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Novelis rolling mill still offline after blaze

Keywords: Tags  Novelis, Oswego, N.Y., rolling mill, fire, shipment delays, Phil Martens, ERP aluminum


CHICAGO — One of the rolling mills at Novelis Inc.’s Oswego, N.Y., aluminum complex remained down Feb. 14, five days after a basement fire broke out, a company spokesman told AMM.

The company’s internal Oswego Works Fire Department responded to and contained the fire, the spokesman said, noting that the area was immediately evacuated and there were no injuries.

Sources at local fire services confirmed that there had been a blaze at the aluminum works over the weekend but said that they had not been involved in the response, which they confirmed was handled by Novelis’ own fire brigade.

Novelis’ Oswego facility includes two cold-rolling mills as well as two rolling mills within its hot mill, in addition to remelting, casting and finishing capabilities, the spokesman said. The impacted rolling mill was located within the hot mill, he said, declining to comment on specific capacity figures of the impacted mill.

The cause of the fire is under investigation and the rest of the Oswego complex remains operational even as the affected rolling mill is temporarily offline, the spokesman said. It is too early to say what the extent of the damage to the rolling mill or the cost of any necessary repairs might be, he added.

The spokesman declined to comment on how customers may have been impacted as a result of the blaze. “We have been working very closely—our commercial operations and supply chain teams—to ensure that we minimize any potential impacts on our customers,” he said.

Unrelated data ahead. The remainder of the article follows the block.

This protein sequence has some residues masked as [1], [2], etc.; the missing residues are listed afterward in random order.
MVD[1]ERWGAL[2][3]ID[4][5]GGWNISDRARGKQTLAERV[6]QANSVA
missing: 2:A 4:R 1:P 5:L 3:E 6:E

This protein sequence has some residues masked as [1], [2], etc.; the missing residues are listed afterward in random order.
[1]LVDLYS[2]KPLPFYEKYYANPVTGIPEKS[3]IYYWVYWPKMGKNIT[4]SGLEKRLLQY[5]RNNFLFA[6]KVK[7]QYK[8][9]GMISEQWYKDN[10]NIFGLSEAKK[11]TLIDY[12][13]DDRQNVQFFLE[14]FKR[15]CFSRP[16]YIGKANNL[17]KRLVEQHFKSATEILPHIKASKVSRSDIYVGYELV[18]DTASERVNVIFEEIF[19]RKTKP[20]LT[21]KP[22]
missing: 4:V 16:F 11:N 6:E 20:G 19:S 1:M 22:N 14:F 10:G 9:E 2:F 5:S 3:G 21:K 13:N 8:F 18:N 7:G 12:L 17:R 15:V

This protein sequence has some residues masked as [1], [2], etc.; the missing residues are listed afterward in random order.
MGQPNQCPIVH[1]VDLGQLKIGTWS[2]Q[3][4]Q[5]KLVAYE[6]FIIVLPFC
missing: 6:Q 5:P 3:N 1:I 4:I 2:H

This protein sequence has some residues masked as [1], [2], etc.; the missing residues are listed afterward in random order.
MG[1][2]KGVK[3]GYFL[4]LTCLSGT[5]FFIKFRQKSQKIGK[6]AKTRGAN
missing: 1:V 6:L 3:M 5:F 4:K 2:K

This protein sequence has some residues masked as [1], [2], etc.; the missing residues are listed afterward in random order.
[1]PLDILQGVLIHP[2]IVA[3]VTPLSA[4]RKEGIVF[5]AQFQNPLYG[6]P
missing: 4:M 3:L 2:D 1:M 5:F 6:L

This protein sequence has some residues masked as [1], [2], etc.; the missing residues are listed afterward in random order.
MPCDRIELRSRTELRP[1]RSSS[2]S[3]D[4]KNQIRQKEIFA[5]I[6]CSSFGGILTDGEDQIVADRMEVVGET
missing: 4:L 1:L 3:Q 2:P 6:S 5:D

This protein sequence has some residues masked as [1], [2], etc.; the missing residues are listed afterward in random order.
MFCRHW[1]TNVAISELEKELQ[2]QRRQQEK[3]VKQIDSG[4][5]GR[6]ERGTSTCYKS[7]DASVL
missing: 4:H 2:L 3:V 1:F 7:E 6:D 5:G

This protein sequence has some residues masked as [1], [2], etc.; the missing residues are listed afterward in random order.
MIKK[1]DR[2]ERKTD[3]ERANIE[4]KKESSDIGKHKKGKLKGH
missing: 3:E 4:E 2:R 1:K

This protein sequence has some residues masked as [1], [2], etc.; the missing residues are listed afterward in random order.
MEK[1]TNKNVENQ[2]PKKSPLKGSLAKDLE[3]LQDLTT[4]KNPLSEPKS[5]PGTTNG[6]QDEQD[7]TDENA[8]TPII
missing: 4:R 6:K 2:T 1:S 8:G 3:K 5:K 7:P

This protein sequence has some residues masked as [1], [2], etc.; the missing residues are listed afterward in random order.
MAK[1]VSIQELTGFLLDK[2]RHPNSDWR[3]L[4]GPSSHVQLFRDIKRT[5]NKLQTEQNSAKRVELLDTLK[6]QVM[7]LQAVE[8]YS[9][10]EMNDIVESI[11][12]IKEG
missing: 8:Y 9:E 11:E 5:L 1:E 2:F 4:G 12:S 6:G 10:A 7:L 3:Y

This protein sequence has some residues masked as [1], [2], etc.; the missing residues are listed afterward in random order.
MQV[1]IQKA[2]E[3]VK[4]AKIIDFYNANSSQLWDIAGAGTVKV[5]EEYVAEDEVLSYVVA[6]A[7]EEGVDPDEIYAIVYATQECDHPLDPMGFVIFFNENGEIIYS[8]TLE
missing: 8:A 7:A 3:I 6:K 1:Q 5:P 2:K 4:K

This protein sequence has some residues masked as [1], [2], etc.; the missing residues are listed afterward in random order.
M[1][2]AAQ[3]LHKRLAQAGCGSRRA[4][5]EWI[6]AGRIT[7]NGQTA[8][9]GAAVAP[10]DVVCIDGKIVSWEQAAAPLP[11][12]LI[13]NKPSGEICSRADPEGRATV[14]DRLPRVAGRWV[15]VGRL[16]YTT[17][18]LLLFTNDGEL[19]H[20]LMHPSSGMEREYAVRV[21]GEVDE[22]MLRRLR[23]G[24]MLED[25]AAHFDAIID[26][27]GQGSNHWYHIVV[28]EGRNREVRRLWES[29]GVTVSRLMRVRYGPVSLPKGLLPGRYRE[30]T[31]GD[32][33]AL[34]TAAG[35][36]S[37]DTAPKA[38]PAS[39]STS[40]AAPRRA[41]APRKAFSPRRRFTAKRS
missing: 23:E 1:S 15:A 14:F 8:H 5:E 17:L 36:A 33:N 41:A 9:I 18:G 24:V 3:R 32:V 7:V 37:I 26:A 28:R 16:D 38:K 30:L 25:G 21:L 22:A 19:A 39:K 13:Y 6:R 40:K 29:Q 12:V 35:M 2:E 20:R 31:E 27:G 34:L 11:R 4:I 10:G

“The recovery process from the fire is progressing and we remain optimistic that we will return to full operations in the coming days,” he added.

At least one customer contacted by AMM said he did not expect the fire to impact his shipments, even as one market source suggested competitor mills were seeing an uptick in inquiries as a result.

The fire at Atlanta-based Novelis’ Oswego facility comes on the heels of earlier delays related to the enterprise planning system (ERP) system Novelis recently implemented (amm.com, Feb. 12).

Novelis president and chief executive officer Philip Martens said in a statement released Feb. 12 with third-quarter earnings that the ERP implementation caused more production disruption in North America than expected but that the issue was “largely behind us” and that “production has returned to near normal levels.” On the company’s third-quarter earnings call, Martens specified that the Oswego mill, in particular, had experienced issues related to the ERP system.

The Novelis spokesman reiterated to AMM Feb. 14 that the company has made “significant progress in stabilizing the new ERP system performance,” with production back to “near normal levels.”

He declined to say what, if any, specific delays Oswego customers had experienced as a result of the ERP issue.

“We have worked diligently to limit the impact on any customer. It would be difficult to provide an average for those customers who may have experienced any delays,” he said, noting that the majority of issues related to the new system were resolved as of December.

A second distributor source contacted Feb. 14 brushed off the impact of the fire, contending that the ERP implementation issue was a more significant complication than the blaze, at least in the distribution sector.

“They say (delivery times) are getting better (following the ERP issue). We have not seen that yet. I just consider (fire-related delays) to be more of the same,” he said.

A third service center source said it was his understanding that the fire would add about a week to lead times from the Oswego site, although he said he did not expect an extra week to have much impact on his company. “Most of our guys had already built in some cushion based on their delivery performances,” he said. The ERP implementation “at the end of the day has probably been a much bigger issue than what this (fire) represents.”

Novelis Oswego Works serves the automotive and transportation, consumer and industrial, building and construction, and beverage can markets, according to a company fact sheet. It employs 928 people, produces more than a billion pounds of aluminum sheet a year and is the company’s largest wholly-owned fabrication facility in North America, sporting scrap remelting, ingot casting, and hot- and cold-rolling capabilities.

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